Green technologies spur jump in engineering staffing

04.17.2012


Green technologies spur jump in engineering staffing
Green technologies are helping to boost demand for engineers.

The push to improve energy efficiency initiatives in the U.S. will have a substantial impact on the overall economy, fueling demand for engineers and other highly skilled workers.

The Obama Administration is increasingly working to promote energy efficiency campaigns throughout the U.S. The president has pushed for greater investment in sustainable energy technologies, and he has affirmed his support of an "all of the above" energy strategy, one that also relies on tougher fuel efficiency standards to help reduce overall demand for energy in the U.S.

Residential electricity consumption levels in the U.S. have surged since the end of World War II, although the Department of Energy forecasts levels to fall over the current decade, the result of improved energy efficiency technologies and an uptick in companies' adoption of such systems.

This push away from antiquated energy generation systems and toward more efficient ones is helping to boost engineering staffing, according to experts. Experts assert that the government's pledge to cut both greenhouse gas emissions and to help spur the development of the nation's green economy will result in the creation of thousands of engineering jobs over the coming decade.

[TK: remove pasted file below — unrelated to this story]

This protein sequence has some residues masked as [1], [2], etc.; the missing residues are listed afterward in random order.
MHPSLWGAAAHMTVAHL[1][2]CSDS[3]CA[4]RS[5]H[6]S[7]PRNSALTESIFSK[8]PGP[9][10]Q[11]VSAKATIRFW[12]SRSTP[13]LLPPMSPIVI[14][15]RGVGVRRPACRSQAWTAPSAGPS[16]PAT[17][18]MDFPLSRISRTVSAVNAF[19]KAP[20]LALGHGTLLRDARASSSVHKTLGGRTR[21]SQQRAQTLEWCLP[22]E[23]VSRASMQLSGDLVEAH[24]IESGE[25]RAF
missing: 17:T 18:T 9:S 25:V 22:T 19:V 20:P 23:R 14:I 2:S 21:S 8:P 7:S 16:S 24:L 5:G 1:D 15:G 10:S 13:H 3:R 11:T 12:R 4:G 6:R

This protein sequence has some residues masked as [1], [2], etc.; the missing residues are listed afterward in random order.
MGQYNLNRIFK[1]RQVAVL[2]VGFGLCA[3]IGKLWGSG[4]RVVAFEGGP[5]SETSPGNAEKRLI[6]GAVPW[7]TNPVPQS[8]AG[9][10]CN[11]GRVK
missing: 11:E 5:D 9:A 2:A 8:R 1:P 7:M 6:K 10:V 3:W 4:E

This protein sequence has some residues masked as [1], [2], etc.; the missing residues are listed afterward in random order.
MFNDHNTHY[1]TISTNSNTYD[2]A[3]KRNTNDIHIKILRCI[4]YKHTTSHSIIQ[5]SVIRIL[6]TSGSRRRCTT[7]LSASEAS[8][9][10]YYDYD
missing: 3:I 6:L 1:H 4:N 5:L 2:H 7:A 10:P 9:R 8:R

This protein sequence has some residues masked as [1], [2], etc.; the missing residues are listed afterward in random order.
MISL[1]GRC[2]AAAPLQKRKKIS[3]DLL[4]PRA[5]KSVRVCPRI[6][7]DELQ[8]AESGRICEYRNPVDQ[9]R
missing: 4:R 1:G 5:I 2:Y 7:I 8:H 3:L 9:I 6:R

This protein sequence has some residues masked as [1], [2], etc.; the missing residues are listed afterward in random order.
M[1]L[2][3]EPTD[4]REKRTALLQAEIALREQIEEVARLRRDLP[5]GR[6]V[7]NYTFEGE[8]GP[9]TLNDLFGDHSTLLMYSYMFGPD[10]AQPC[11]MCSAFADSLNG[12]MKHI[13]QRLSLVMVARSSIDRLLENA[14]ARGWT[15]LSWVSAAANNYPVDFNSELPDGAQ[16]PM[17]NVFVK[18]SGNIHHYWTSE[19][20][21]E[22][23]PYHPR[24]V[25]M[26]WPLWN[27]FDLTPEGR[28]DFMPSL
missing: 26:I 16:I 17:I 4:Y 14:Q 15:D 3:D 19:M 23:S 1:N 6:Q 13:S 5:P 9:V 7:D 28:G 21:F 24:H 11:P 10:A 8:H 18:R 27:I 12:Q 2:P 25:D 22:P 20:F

Private companies are already working to help fuel the growth of the green economy. International conglomerates are helping spearhead the charge, with firms such as Siemens and Panasonic affirming their support for such energy efficiency initiatives. Siemens, which is based in Germany but employs thousands of people throughout the U.S., is one of the top producers of wind turbines and other industrial equipment.

Panasonic, moreover, recently announced that it would establish a new segment devoted to promoting and nurturing energy efficiency technologies. Panasonic's Eco Solutions North America division will help fuel innovation within the sector, officials said. What's more, backers noted the company will likely hire engineers and other skilled workers to help promote the fledgling division.

Panasonic Corporation is committed to becoming the leader in green innovation in the electronics industry by 2018, and the launch of this company will take us one step closer to achieving that goal," according to Panasonic Eco Solutions North America president Jim Doyle. "With a focus on the long term, Panasonic recognizes that saving, generating and storing energy are fundamental needs that require practical solutions both now and moving forward. Panasonic has a broad range of technologies from solar panels, to lighting controls, to high-capacity energy storage batteries to create solutions."

Aside from Panasonic and Siemens, a number of U.S.-based firms are also pursuing growth within the rapidly expanding green space. Startup companies are increasingly working to develop and implement new and efficient technologies, and public officials in states across the nation are increasingly supporting such initiatives, according to experts.

Such factors have helped drive demand for engineers and other skilled workers capable of improving upon standard sustainable energy models. With the U.S. continuing to push to improve overall energy efficiency, private companies are increasingly working to attract qualified workers.

 

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